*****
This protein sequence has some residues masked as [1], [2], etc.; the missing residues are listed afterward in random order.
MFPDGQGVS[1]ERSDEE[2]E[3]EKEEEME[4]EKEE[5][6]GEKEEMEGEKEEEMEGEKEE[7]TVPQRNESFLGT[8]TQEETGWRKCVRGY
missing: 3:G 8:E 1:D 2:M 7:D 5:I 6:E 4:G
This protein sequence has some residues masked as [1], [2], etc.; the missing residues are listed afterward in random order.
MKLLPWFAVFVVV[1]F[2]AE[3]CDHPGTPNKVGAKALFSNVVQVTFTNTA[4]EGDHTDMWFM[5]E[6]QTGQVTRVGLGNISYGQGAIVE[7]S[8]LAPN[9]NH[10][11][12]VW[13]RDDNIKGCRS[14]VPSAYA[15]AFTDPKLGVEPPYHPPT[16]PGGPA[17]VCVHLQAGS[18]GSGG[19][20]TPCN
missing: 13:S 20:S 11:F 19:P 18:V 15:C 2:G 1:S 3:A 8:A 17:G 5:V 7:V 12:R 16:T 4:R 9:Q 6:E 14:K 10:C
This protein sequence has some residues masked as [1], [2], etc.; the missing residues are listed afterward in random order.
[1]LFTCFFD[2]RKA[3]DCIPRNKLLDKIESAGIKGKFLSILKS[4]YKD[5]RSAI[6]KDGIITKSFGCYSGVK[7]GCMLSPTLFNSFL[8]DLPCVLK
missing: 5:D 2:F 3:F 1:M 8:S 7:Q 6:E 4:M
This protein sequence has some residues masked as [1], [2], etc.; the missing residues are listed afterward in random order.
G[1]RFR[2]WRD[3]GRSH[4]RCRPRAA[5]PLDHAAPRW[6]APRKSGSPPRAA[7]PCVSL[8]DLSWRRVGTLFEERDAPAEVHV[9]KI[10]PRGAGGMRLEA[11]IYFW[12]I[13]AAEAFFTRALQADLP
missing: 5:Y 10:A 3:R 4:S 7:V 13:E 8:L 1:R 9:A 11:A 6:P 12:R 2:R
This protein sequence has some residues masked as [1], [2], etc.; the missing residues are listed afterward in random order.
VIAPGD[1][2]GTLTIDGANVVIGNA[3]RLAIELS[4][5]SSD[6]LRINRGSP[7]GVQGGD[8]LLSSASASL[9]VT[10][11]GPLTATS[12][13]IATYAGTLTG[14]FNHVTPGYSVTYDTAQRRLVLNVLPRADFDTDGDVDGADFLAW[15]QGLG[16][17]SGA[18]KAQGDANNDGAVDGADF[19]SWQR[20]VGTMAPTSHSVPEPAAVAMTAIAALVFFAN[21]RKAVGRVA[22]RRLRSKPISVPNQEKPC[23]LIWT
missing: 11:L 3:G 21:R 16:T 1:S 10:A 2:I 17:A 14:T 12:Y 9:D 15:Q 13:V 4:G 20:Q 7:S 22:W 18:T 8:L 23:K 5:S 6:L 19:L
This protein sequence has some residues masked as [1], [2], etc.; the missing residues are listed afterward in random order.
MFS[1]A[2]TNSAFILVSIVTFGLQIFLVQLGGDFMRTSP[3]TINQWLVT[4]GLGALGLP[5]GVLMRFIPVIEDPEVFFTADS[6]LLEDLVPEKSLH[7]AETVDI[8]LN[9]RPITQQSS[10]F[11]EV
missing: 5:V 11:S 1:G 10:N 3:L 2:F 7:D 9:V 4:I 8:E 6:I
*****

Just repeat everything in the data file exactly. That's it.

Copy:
This protein sequence has some residues masked as [1], [2], etc.; the missing residues are listed afterward in random order.
MFPDGQGVS[1]ERSDEE[2]E[3]EKEEEME[4]EKEE[5][6]GEKEEMEGEKEEEMEGEKEE[7]TVPQRNESFLGT[8]TQEETGWRKCVRGY
missing: 3:G 8:E 1:D 2:M 7:D 5:I 6:E 4:G
This protein sequence has some residues masked as [1], [2], etc.; the missing residues are listed afterward in random order.
MKLLPWFAVFVVV[1]F[2]AE[3]CDHPGTPNKVGAKALFSNVVQVTFTNTA[4]EGDHTDMWFM[5]E[6]QTGQVTRVGLGNISYGQGAIVE[7]S[8]LAPN[9]NH[10][11][12]VW[13]RDDNIKGCRS[14]VPSAYA[15]AFTDPKLGVEPPYHPPT[16]PGGPA[17]VCVHLQAGS[18]GSGG[19][20]TPCN
missing: 13:S 20:S 11:F 19:P 18:V 15:C 2:G 1:S 3:A 8:A 17:G 5:V 7:V 12:R 16:T 4:R 9:Q 6:E 14:K 10:C
This protein sequence has some residues masked as [1], [2], etc.; the missing residues are listed afterward in random order.
[1]LFTCFFD[2]RKA[3]DCIPRNKLLDKIESAGIKGKFLSILKS[4]YKD[5]RSAI[6]KDGIITKSFGCYSGVK[7]GCMLSPTLFNSFL[8]DLPCVLK
missing: 5:D 2:F 3:F 1:M 8:S 7:Q 6:E 4:M
This protein sequence has some residues masked as [1], [2], etc.; the missing residues are listed afterward in random order.
G[1]RFR[2]WRD[3]GRSH[4]RCRPRAA[5]PLDHAAPRW[6]APRKSGSPPRAA[7]PCVSL[8]DLSWRRVGTLFEERDAPAEVHV[9]KI[10]PRGAGGMRLEA[11]IYFW[12]I[13]AAEAFFTRALQADLP
missing: 5:Y 10:A 3:R 4:S 7:V 13:E 8:L 1:R 9:A 11:A 6:P 12:R 2:R
This protein sequence has some residues masked as [1], [2], etc.; the missing residues are listed afterward in random order.
VIAPGD[1][2]GTLTIDGANVVIGNA[3]RLAIELS[4][5]SSD[6]LRINRGSP[7]GVQGGD[8]LLSSASASL[9]VT[10][11]GPLTATS[12][13]IATYAGTLTG[14]FNHVTPGYSVTYDTAQRRLVLNVLPRADFDTDGDVDGADFLAW[15]QGLG[16][17]SGA[18]KAQGDANNDGAVDGADF[19]SWQR[20]VGTMAPTSHSVPEPAAVAMTAIAALVFFAN[21]RKAVGRVA[22]RRLRSKPISVPNQEKPC[23]LIWT
missing: 11:L 3:G 21:R 16:T 1:S 10:A 2:I 17:A 14:T 12:Y 9:D 15:Q 13:V 4:G 20:Q 7:S 22:W 18:T 8:L 23:K 5:S 6:L 19:L
This protein sequence has some residues masked as [1], [2], etc.; the missing residues are listed afterward in random order.
MFS[1]A[2]TNSAFILVSIVTFGLQIFLVQLGGDFMRTSP[3]TINQWLVT[4]GLGALGLP[5]GVLMRFIPVIEDPEVFFTADS[6]LLEDLVPEKSLH[7]AETVDI[8]LN[9]RPITQQSS[10]F[11]EV
missing: 5:V 11:S 1:G 10:N 3:L 2:F 7:D 9:V 4:I 8:E 6:I